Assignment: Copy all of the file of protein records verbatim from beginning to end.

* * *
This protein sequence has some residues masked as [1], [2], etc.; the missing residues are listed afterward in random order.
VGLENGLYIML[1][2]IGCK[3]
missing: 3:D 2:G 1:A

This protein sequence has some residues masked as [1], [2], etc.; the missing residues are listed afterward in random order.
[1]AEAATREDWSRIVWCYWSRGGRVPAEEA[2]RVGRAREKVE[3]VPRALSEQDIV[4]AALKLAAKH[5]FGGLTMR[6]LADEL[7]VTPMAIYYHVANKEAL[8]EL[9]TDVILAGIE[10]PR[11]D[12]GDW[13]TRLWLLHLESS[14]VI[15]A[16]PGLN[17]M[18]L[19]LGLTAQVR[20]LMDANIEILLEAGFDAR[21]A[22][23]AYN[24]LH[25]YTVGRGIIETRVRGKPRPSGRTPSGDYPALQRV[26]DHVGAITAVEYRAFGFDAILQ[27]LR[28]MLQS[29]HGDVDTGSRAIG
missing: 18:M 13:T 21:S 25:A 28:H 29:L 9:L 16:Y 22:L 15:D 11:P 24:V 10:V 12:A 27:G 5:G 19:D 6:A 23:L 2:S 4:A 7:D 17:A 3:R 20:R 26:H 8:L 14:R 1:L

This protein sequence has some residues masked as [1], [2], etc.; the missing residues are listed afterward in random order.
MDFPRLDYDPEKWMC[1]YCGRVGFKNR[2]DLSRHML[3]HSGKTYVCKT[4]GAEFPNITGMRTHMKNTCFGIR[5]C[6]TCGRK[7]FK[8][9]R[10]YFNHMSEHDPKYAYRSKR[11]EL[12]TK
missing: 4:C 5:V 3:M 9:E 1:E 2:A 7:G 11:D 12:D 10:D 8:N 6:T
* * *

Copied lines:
This protein sequence has some residues masked as [1], [2], etc.; the missing residues are listed afterward in random order.
VGLENGLYIML[1][2]IGCK[3]
missing: 3:D 2:G 1:A

This protein sequence has some residues masked as [1], [2], etc.; the missing residues are listed afterward in random order.
[1]AEAATREDWSRIVWCYWSRGGRVPAEEA[2]RVGRAREKVE[3]VPRALSEQDIV[4]AALKLAAKH[5]FGGLTMR[6]LADEL[7]VTPMAIYYHVANKEAL[8]EL[9]TDVILAGIE[10]PR[11]D[12]GDW[13]TRLWLLHLESS[14]VI[15]A[16]PGLN[17]M[18]L[19]LGLTAQVR[20]LMDANIEILLEAGFDAR[21]A[22][23]AYN[24]LH[25]YTVGRGIIETRVRGKPRPSGRTPSGDYPALQRV[26]DHVGAITAVEYRAFGFDAILQ[27]LR[28]MLQS[29]HGDVDTGSRAIG
missing: 18:M 13:T 21:S 25:A 28:H 29:L 9:L 16:Y 22:L 15:D 11:P 24:V 10:V 12:A 27:G 5:G 19:D 6:A 23:L 2:S 4:A 7:D 17:A 3:R 20:R 26:H 8:L 14:R 1:L

This protein sequence has some residues masked as [1], [2], etc.; the missing residues are listed afterward in random order.
MDFPRLDYDPEKWMC[1]YCGRVGFKNR[2]DLSRHML[3]HSGKTYVCKT[4]GAEFPNITGMRTHMKNTCFGIR[5]C[6]TCGRK[7]FK[8][9]R[10]YFNHMSEHDPKYAYRSKR[11]EL[12]TK
missing: 4:C 5:V 3:M 9:E 1:E 2:A 7:G 11:D 12:D 10:D 8:N 6:T